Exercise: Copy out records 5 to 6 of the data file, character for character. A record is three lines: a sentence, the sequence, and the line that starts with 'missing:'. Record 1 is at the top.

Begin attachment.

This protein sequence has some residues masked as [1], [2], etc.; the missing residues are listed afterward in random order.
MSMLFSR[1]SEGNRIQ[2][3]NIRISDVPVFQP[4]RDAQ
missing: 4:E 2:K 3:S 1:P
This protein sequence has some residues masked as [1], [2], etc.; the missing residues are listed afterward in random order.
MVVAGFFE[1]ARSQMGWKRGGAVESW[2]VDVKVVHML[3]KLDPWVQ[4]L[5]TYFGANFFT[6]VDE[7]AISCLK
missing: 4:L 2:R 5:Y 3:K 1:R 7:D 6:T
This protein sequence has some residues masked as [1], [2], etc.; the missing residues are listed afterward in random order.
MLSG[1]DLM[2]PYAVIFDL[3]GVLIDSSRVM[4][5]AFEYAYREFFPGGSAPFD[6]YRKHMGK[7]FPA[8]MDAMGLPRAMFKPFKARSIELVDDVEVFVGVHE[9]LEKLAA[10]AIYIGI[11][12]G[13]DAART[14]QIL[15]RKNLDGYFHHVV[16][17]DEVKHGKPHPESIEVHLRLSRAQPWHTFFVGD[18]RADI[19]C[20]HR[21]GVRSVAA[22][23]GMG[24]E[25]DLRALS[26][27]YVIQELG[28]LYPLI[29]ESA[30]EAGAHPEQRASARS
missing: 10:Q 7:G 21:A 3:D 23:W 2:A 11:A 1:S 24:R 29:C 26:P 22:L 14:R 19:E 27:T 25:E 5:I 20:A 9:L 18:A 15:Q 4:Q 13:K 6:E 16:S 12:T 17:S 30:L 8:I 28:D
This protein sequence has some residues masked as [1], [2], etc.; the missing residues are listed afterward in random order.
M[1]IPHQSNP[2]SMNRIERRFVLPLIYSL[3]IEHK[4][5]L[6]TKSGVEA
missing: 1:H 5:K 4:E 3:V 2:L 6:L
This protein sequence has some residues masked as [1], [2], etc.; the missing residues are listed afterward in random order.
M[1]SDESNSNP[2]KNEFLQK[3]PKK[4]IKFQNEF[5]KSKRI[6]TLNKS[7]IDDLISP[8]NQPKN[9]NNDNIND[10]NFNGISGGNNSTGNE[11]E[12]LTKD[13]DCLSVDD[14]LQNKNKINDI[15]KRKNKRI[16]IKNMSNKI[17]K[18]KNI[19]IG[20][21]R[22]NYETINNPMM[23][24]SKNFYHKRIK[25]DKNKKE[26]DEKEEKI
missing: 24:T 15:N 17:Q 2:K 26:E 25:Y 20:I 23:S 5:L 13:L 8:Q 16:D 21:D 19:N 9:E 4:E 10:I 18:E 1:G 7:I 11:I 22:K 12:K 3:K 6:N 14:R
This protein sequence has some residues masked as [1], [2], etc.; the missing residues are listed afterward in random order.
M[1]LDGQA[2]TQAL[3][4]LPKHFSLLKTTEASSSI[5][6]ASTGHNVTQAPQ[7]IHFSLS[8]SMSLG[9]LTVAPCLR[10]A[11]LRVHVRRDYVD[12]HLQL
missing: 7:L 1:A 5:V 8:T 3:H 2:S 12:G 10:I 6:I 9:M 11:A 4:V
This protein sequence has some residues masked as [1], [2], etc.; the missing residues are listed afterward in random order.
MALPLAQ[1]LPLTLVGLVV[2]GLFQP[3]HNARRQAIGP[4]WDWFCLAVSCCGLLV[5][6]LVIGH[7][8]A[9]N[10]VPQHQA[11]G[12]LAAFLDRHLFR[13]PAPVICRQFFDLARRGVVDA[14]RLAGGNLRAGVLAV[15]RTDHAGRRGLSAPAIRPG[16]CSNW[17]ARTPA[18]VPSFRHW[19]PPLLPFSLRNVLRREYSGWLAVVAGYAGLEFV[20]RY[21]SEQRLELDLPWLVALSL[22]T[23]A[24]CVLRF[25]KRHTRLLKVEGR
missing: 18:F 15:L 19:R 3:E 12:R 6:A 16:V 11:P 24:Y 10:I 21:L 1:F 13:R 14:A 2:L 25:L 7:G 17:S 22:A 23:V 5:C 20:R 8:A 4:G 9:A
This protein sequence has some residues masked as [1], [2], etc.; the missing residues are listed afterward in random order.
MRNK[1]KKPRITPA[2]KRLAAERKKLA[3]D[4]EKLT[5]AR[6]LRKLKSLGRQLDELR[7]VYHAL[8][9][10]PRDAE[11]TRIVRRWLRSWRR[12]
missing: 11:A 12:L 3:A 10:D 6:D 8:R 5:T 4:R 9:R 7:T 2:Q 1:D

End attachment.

This protein sequence has some residues masked as [1], [2], etc.; the missing residues are listed afterward in random order.
M[1]SDESNSNP[2]KNEFLQK[3]PKK[4]IKFQNEF[5]KSKRI[6]TLNKS[7]IDDLISP[8]NQPKN[9]NNDNIND[10]NFNGISGGNNSTGNE[11]E[12]LTKD[13]DCLSVDD[14]LQNKNKINDI[15]KRKNKRI[16]IKNMSNKI[17]K[18]KNI[19]IG[20][21]R[22]NYETINNPMM[23][24]SKNFYHKRIK[25]DKNKKE[26]DEKEEKI
missing: 24:T 15:N 17:Q 2:K 26:E 25:Y 20:I 23:S 5:L 13:L 8:Q 16:D 21:D 19:N 9:E 4:E 10:I 18:E 1:G 7:I 11:I 22:K 12:K 3:K 6:N 14:R
This protein sequence has some residues masked as [1], [2], etc.; the missing residues are listed afterward in random order.
M[1]LDGQA[2]TQAL[3][4]LPKHFSLLKTTEASSSI[5][6]ASTGHNVTQAPQ[7]IHFSLS[8]SMSLG[9]LTVAPCLR[10]A[11]LRVHVRRDYVD[12]HLQL
missing: 7:L 1:A 5:V 8:T 3:H 2:S 12:G 10:I 6:I 9:M 11:A 4:V